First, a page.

When it comes to knowing how to file taxes for business, a tax professional such as an accountant or bookkeeper can do much of the work for you. These professionals can also review your business tax returns and figure out your refund eligibility much more quickly than you might be able to do alone. Just as individual taxpayers often entrust their tax preparation to accountants, your business could benefit from doing the same.

4. Utilize tax preparation software

Let’s say you’re faced with the daunting prospect of putting together a business tax return, and you want to inquire about a tax refund. If an accountant isn’t in your budget or you prefer to take the DIY route, you can use tax preparation software tools to fulfill your tax obligations. With tax software, you’re essentially doing your taxes yourself, but your program can help guide you and point you toward some deductions and other tricks to help you minimize your taxable income. Some programs may offer live support from CPAs on staff, too.

5. Research business deductions to try and reduce your taxable income

Several common business deductions can help you reduce your taxable income as well. Many of these deductions pertain to your business’s tax classification and elections, but others pertain to equipment purchases, retirement plan contributions, and dozens more categories. Learn more from this SmartBiz Loans blog post: 5 Small Business Tax Deductions.

6. Look in unexpected places to find more deductions

Other ways to potentially help reduce your taxable income might include:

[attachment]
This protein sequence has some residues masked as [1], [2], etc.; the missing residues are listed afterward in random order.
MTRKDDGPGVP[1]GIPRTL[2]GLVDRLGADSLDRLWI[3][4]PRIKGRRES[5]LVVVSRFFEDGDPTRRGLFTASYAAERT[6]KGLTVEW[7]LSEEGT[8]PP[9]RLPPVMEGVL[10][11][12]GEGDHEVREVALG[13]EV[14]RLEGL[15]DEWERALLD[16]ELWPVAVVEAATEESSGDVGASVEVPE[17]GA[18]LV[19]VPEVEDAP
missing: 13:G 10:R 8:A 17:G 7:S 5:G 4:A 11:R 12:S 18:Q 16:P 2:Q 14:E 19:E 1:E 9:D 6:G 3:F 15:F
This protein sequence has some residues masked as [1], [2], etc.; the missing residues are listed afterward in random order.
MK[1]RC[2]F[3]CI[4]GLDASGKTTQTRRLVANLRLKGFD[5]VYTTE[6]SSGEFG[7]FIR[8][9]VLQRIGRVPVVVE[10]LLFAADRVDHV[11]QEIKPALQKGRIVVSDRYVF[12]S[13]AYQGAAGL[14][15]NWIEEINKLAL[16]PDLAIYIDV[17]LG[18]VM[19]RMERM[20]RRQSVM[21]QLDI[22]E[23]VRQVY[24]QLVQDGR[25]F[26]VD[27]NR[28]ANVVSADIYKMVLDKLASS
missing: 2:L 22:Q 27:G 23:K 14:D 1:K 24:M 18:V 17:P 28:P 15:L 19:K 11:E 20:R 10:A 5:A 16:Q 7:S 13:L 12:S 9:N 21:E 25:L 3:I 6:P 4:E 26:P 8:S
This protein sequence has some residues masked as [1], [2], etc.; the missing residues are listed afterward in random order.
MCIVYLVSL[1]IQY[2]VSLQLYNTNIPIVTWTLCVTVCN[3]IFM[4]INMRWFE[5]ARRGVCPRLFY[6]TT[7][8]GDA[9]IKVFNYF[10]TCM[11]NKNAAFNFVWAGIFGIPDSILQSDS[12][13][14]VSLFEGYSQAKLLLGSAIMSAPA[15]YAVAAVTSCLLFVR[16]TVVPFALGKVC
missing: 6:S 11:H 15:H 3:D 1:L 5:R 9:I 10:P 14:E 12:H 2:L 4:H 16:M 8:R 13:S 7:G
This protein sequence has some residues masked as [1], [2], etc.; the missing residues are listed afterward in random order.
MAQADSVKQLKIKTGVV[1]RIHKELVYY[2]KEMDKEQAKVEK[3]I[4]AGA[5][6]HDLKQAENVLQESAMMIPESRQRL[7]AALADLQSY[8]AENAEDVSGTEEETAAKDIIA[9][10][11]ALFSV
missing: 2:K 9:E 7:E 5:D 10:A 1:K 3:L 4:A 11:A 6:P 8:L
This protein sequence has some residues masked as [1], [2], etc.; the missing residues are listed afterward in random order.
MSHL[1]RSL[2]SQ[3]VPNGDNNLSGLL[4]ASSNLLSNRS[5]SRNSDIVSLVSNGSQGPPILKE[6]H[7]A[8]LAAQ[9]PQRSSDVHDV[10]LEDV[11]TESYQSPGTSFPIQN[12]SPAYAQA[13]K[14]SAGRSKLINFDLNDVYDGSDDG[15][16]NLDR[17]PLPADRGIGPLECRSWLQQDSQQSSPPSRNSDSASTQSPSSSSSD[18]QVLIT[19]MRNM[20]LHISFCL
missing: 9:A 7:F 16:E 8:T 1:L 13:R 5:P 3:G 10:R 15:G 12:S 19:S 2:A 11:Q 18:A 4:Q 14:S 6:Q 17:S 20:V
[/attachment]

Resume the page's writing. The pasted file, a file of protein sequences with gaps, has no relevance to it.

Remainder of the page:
• Review your personal credit card and bank statements. If you spot a business transaction on a personal account, make sure to log this transaction among your business expenses instead. That one missed transaction could be a business deduction you may have missed otherwise.
  • Offer more employee incentives. Gifts and other awards may also be tax-deductible, though most cash bonuses are not. The IRS explains when these incentives and other fringe benefits are tax-deductible; consult the IRS or a tax professional before making a decision.
  • Explore tax credits. A tax credit is an amount of money that you can subtract from your tax debt before paying it. Unlike a tax deduction, a tax credit is subtracted from the taxes you owe instead of your taxable income. On a federal and state level, no shortage of tax credits is available to your small business. Your accountant or other tax professional may be aware of tax credits you might not have otherwise known about.

So, will my small business get a refund?

It’s hard to know in advance whether your small business will get a tax refund, but what can be said is that you can take steps to increase your chances. Your choice of tax classification, as well as your current incorporation, may also impact the tax credits available to you. As you start preparing your tax returns, be sure to consult your tax professional or use tax software that can help you maximize these deductions and increase your chances of receiving a refund, if your business is a C corporation.

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& What you need to know: The information provided through SmartBiz® University and the articles contained therein are for educational purposes only. Use of this information is not a replacement for personal, professional advice or assistance regarding your finances or credit history.